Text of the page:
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NM Wrestles with Limiting Greenhouse Gas Emissions

January 31, 2012

FARMINGTON, N.M. - New Mexico's power plants are part of a national debate over what to do about the greenhouse gases they emit, and whether the technology is available to curtail those emissions quickly enough.

The U.S. Environmental Protection Agency says power plants are the source of nearly three-quarters of the nation's greenhouse gas emissions from stationary sources, as opposed to those from vehicles, and carbon dioxide or CO2 is one of those pollutants the EPA wants to limit.

In New Mexico, CO2 comes primarily from the Four Corners Power Plant and the San Juan Generating Station. At the group Environment New Mexico, Sanders Moore says curbing emissions is critical, because New Mexico is one state that already experiences the most severe effects of climate change.

"The more New Mexico warms, there'll be less snowfall and that snow melt will occur earlier in the year and then we will experience an earlier, warmer period without as much precipitation. So it will put a strain on our crops and our rangelands and our animals, upon which we depend."

Meantime, public utilities that rely on coal-fired power are wrestling with how to diminish carbon dioxide emissions.

Don Brown, utility operations spokesman for the Public Service Company of New Mexico (PNM), says CO2 emissions can't be dealt with in the same ways as mercury and other toxic gases. He says it's a challenge that every utility in the country faces if it uses fossil fuels.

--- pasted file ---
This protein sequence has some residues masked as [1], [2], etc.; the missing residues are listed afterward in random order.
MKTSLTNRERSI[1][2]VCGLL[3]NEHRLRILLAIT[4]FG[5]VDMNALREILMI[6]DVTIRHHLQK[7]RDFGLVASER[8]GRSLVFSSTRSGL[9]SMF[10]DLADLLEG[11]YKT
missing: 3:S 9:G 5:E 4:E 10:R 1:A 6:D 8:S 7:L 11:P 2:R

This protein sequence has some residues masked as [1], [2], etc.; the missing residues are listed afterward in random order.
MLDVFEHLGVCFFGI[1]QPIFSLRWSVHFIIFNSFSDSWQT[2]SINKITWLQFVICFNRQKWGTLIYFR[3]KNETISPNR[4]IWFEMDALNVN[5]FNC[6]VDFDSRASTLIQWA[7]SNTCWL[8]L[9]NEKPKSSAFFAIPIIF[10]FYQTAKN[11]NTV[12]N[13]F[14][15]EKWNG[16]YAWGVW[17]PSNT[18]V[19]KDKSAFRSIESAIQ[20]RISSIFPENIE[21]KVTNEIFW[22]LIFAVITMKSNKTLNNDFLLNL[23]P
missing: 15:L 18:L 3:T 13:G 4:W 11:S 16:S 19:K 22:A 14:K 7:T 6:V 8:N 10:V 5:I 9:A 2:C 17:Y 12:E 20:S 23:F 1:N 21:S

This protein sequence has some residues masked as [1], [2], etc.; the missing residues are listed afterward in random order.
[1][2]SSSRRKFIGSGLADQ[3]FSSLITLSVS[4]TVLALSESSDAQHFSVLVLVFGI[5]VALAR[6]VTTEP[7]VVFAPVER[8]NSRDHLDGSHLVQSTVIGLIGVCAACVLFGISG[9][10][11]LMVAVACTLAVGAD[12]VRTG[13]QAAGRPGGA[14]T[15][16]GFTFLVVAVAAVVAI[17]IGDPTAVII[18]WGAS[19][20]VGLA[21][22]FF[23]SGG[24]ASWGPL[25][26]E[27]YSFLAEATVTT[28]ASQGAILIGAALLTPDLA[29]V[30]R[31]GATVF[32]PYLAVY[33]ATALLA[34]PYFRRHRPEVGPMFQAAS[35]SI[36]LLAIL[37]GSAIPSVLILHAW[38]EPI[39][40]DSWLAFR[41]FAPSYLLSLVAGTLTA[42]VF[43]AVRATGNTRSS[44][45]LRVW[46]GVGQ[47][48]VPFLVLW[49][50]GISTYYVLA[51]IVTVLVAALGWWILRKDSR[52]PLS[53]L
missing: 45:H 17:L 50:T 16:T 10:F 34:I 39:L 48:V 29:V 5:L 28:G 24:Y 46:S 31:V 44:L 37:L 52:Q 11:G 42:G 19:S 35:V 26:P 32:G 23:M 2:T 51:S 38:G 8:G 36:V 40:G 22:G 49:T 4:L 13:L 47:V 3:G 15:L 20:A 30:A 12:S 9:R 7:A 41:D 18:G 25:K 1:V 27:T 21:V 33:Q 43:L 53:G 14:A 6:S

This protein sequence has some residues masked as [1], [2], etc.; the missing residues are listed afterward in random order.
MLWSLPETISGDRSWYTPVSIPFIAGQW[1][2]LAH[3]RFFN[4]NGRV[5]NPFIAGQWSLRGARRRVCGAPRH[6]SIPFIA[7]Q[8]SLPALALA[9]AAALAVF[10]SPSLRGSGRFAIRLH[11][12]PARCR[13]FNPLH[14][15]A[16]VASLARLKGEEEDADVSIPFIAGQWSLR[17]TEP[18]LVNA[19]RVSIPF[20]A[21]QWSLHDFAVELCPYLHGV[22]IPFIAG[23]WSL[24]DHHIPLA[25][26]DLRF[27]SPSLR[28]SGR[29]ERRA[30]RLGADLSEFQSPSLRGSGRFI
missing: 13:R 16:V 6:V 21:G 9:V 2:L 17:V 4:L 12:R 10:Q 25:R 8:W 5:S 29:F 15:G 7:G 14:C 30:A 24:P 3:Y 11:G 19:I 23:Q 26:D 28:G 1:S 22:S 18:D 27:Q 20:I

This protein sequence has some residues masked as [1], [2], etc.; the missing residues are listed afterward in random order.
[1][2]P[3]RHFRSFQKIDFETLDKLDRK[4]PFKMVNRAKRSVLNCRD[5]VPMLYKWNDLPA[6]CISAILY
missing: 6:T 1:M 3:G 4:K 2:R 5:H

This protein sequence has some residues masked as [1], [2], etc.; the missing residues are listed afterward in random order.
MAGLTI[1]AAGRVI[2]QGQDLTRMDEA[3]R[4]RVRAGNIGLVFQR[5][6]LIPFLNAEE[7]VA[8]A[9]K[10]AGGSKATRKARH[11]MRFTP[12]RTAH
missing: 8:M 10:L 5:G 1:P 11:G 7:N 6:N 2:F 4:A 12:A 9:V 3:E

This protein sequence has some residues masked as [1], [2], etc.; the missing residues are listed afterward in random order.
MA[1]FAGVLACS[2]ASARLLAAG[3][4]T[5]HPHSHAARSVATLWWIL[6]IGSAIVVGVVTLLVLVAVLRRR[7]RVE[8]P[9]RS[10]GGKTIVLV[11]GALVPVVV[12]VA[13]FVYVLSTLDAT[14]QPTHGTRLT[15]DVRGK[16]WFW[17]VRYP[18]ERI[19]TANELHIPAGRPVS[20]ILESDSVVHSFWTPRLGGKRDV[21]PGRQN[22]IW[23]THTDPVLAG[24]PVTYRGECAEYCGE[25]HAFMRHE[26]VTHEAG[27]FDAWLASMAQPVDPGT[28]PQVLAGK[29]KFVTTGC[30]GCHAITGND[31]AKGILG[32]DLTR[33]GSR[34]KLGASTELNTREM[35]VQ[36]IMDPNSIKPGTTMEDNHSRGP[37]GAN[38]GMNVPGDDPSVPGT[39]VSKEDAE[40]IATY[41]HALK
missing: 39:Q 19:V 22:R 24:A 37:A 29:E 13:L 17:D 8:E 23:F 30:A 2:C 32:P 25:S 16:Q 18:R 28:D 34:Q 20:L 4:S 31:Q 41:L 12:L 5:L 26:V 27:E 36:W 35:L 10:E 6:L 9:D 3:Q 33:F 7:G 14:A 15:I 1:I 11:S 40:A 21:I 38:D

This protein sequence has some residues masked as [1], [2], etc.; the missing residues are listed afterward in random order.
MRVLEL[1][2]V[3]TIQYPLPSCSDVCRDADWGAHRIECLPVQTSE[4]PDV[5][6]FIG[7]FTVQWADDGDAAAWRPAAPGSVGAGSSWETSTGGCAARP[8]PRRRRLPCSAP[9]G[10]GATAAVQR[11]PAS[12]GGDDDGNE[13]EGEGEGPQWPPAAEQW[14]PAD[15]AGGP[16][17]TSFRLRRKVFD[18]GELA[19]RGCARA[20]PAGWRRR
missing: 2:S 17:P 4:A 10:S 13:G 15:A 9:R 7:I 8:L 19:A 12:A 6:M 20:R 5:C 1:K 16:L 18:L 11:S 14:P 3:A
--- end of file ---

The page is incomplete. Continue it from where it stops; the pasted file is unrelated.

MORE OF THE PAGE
"Today there is no large-scale, commercially-available technology in the marketplace to reduce carbon from an existing plant. There are tests going on; there's one by We Energies in Wisconsin in which they're injecting ammonia into the production process and removing carbon, but it's on a much smaller scale."

Brown says whatever pollution cleanup plan is put in place, he doesn't want PNM to go it alone. To meaningfully address the issue, he says, plans must be implemented on a national and even global scale, not on a state-by-state basis.

Another possibility for limiting greenhouse gas emissions is known as "cap-and-trade." Sanders Moore says the system of giving companies credits, based on their pollution output, that they can buy and sell, rewards those plants that make the effort to clean up their emissions, and has already been proven to work.

"The cap-and-trade system that has been discussed at the national level is a very similar program as the acid rain program. President Bush Senior created that system, and it drastically reduced the amount of acid rain pollution, within years."

Whether it's new technology or a cap-and-trade system, Moore believes there will be continued obstacles, mostly in Congress.

"The EPA has been really good about publishing new regulations and creating new safeguards that protect us from pollutants, and we've seen them challenged in Congress. And so, a lot of the gains we've made are still up in the air."

Moore says Environment New Mexico does not see an end to coal-generated power in the near future, but is dedicated to helping move the state toward renewable energy.

Beth Blakeman, Public News Service - NM